UK space sector 'on the up'

 
Kepler facility The £10m Kepler facility is owned by the University of Surrey and leased to SSTL

If you want to get a sense of how good the British space sector feels about itself right now, take a look at the shiny new building that's just gone up on the Surrey Research Park.

The Kepler facility is a major new centre for the production and testing of satellites. It's where the first big batch of operational spacecraft for Europe's Galileo sat-nav project is being assembled - a total of 14 satellites.

There are other platforms in various states of readiness - for Kazakhstan, for Canada, Russia, China and the UK.

The building represents must-have capacity for Surrey Satellite Technology Limited (SSTL) which has now outgrown the cleanroom area - workspace with a controlled environment to minimise contamination - on its existing site in Guildford.

Leaving aside the UK's investment in Galileo, key upcoming British projects to be put together in the Kepler facility include a novel radar satellite called NovaSAR, and a spacecraft to demonstrate the smartest new ideas in space technology, appropriately called TechDemoSat.

The latter is farther along in its build and, although it might not look like it right now, should be ready for launch this year.

Kepler was officially opened by European Space Agency (Esa) Director General Jean-Jacques Dordain, alongside Universities and Science Minister David Willetts.

The minister has been banging the drum for space ever since he came to office. The coalition government considers the sector to be a "winner" - one that can help put "UK plc" back on track.

Cleanroom Inside the SSTL cleanroom - hi-tech manufacturing is one path to re-balance the British economy

Space has been one of the few areas of the economy to experience continued growth, even through the recession, and the Kepler building is a clear symbol of that upward trajectory.

As I've written before, government and industry now have a joint plan to push the sector forward, and Mr Willetts has been steadily ticking off the boxes in a checklist that broadly follows the recommendations in the Space Innovation and Growth Strategy (S-IGS) published in 2010.

This document laid out the path it believed could take the UK from a position where it currently claims about 6% of the world market in space products and services to about 10%, by 2030, creating perhaps 100,000 new hi-tech jobs in the process.

Key S-IGS recommendations implemented so far include the establishment of the UK Space Agency (UKSA).

Government support for NovaSAR and TechDemoSat are ticks in the boxes that called for investment in Earth observation and R&D.

Other ticks go next to the International Space Innovation Centre (Isic) set up at Harwell, Oxfordshire, and the Catapult Centre in Space Applications at a yet-to-be decided location, although quite possibly alongside Isic. These institutions are very much industry-focused and will seek to foster near and far ideas and bring them to market.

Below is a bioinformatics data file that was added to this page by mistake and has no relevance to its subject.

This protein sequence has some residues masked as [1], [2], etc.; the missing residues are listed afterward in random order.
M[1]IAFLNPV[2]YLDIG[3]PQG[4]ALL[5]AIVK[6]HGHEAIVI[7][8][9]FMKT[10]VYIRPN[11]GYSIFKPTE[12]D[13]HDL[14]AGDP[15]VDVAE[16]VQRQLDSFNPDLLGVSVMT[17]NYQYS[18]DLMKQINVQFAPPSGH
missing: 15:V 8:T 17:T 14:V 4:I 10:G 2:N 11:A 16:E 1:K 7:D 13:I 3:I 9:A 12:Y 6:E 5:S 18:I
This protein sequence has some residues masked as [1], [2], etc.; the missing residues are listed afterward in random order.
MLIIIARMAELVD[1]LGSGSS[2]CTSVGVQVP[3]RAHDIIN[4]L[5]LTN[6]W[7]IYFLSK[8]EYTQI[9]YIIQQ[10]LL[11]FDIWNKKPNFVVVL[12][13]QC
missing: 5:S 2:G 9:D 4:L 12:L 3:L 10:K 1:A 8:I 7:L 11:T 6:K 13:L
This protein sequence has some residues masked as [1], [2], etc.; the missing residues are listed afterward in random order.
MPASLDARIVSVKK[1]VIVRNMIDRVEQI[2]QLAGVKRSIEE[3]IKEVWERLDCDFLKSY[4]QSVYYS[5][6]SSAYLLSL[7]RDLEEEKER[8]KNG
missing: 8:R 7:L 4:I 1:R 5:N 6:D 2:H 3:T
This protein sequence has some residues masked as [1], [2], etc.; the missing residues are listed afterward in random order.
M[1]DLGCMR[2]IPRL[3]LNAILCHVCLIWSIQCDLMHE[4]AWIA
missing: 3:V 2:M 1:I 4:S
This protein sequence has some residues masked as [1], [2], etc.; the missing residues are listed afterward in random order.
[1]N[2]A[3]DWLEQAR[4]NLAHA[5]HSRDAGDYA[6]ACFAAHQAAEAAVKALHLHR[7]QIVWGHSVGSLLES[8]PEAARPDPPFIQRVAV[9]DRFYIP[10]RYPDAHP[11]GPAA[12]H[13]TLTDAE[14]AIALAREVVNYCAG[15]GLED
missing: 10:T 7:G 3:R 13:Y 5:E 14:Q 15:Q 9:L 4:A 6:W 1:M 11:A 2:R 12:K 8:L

"The story of Surrey Satellite Technology Ltd for me is an absolute model," said Mr Willetts.

"It began in the labs of Surrey University and then became a full-blown space business.

"It has grown and grown, and now has hundreds of people working for it. So this is an example of how successful businesses can be spun out of university research, and it's now become a key part of the British space sector.

"I hope as you look back over the first 18 months of the coalition that you will see that we are absolutely committed to the space sector as one of the key sectors that can re-balance the economy, as we escape from dependence on financial services, and as we remind ourselves of our strengths in science and innovation."

NovaSar-S Public money is helping put the NovaSAR satellite in orbit so it can demonstrate its capabilities

There is, however, a big box looming that many people are now wondering how the minister will tick, and this is the S-IGS recommendation that government substantially increase its subscription to the European Space Agency.

At present, the UK is the fourth largest contributor (260m euros/£215m in 2012) behind Italy (350m euros), France (717m euros) and Germany (750m euros).

All 19 member states of Esa will meet in November to agree programmes and budgets for the next three to five years. The last round in 2008 was valued at some 10bn euros, but at that stage the economic situation was nothing like as bad as it is now, and the euro crisis had yet to show itself.

Nonetheless, Mr Dordain expects to put a bold programme before the Esa family at the end of the year that he hopes will invigorate the hi-tech sector across Europe.